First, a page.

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OGT Expands Pre-implantation Genetic Screening Offering with New Embryo Screen Array

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NEW YORK (GenomeWeb) — Oxford Gene Technology has broadened its activity in the pre-implantation genetic screening market with the launch of a new oligonucleotide microarray.

Called the CytoSure Embry Screen Array, OGT's new chip includes eight, 60,000-spot arrays per slide for high-resolution, genome-wide aneuploidy and copy number detection in pre-implantation embryos. According to the Oxford, UK-based company, the chip can support the high-throughput analysis of 14 embryos per slide using single-color hybridization, making it ideal for use in embryo banking.

The new product launch builds on last year's introduction of OGT's CytoSure Single Cell Aneuploidy Array, which contains eight, 15,000-spot arrays per slide, and could help drive growth in the PGS market, according to CEO Mike Evans.

"The advent of advanced genomic technology, such as [array comparative genomic hybridization], is fueling rapid growth of the PGS market," Evans told BioArray News this week. "We estimate that approximately 250,000 PGS tests are currently performed each year worldwide, growing at over 10 percent per annum," he said. "The CytoSure Embryo Screen array offers significant advances over alternative platforms, and, as such, we believe it will be an attractive proposition for IVF research labs."

OGT's main rival in the market is Cambridge, UK-based BlueGnome, an Illumina-owned company, which offers 24sure bacterial artificial chromosome arrays and a newly launched next-generation sequencing-based application called VeriSeq for PGS. Like OGT, BlueGnome offers oligo arrays for chromosomal microarray analysis that are manufactured by Agilent Technologies, in addition to newer arrays based on the Illumina BeadChip platform. However, the company has always relied on BAC arrays for its PGS offering, citing low turnaround times and straightforward data analysis.

Given OGT's background in oligo array design, the company is keen to push its oligo-based offering as a viable alternative to BAC array-based methods.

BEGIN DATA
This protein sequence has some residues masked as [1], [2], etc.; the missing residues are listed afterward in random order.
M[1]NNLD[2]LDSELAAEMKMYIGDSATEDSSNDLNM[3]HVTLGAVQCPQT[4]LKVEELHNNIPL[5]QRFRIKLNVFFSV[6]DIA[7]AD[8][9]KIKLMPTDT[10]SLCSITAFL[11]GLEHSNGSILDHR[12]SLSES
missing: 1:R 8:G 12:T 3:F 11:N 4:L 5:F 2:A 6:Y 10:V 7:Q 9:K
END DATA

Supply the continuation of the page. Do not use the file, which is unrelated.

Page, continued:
"We have assembled a world-class team of computational biologists, enabling the development of superior probe design algorithms and analysis software," said Evans. "As such, OGT has the capabilities to develop unique, high-performance oligo-based array products."

In addition, Evans added, the same reasons that researchers moved from BAC arrays to oligo arrays in a constitutional setting are also applicable for PGS. "Oligo-based arrays have been shown to offer lower batch-to-batch variation, increased design flexibility, and the potential to offer higher-resolution analysis," he said.

Throughput is another aspect of the new chip that OGT is looking to exploit as it courts IVF research centers. Users of the new CytoSure Embryo Screen Array can analyze eight samples per slide using dual-color hybridization and 14 samples per slide using single-color hybridization, attributes that the company believes will see centers adopt the chip for embryo banking, a common procedure for advanced maternal age samples where women who typically only produce a few eggs during ovarian stimulation undergo multiple rounds of IVF and retrieval, producing embryos that are then frozen for use in future embryo transfer cycles.

"The advances in embryo freezing using vitrification and aCGH PGS technologies has allowed the advent of embryo banking," said Evans. He added that by screening multiple embryos on one slide, centers should be able to conduct "more consistent analysis" of the banked embryos with the "aim of further improving the chances of successful IVF."

According to Evans, OGT has been working with leading IVF research labs for a number of years to develop its PGS arrays. He noted that the CytoSure Embryo Screen Array was developed in collaboration with Joris Vermeesch's lab at the Center for Human Genetics at University Hospital Leuven in Belgium to "address their requirement for high-resolution PGS analysis."

As such, the company anticipates making additional PGS arrays available to its customers in the future. "The potential of oligo-based arrays for higher resolution analysis is recognized in the market, and OGT is already in discussion with potential new collaborators to develop additional customized array designs," said Evans. He did not elaborate.

In addition to BlueGnome, OGT will likely face competition in coming months from other companies that have developed their own offerings for PGS. These include Reproductive Health Science, an Australian biotechnology company that intends to launch array- and sequencing-based PGS applications later this year.

Irvine, Calif.-based molecular testing services company CombiMatrix has hinted in recent months that it might be preparing a PGS test. CEO Mark McDonough told BioArray News in May that the company has been developing a test that addresses "an opportunity in the reproductive health, endocrinology, and in vitro fertilization markets" but declined to further elaborate.

And other array-based offerings are not the only competition that OGT will face. As the market leader apparent, Illumina has stated in recent months that it aims to move recent adopters of 24sure over to VeriSeq.

CEO Jay Flatley told investors last month that the San Diego-based vendor believes the market over time will "move more from arrays to sequencing because of the completeness and richness of the data set that you can get from sequencing today." While he noted that Illumina would continue to offer both of its PGS products, he said that the firm is "planning to convert many of our existing customers over to a sequencing-based method."

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